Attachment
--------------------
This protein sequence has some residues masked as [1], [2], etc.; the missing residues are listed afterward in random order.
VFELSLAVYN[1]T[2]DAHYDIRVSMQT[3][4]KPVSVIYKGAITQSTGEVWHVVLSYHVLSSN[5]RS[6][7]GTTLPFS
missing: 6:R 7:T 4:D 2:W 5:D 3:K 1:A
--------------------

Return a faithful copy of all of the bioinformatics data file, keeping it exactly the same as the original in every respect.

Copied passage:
This protein sequence has some residues masked as [1], [2], etc.; the missing residues are listed afterward in random order.
VFELSLAVYN[1]T[2]DAHYDIRVSMQT[3][4]KPVSVIYKGAITQSTGEVWHVVLSYHVLSSN[5]RS[6][7]GTTLPFS
missing: 6:R 7:T 4:D 2:W 5:D 3:K 1:A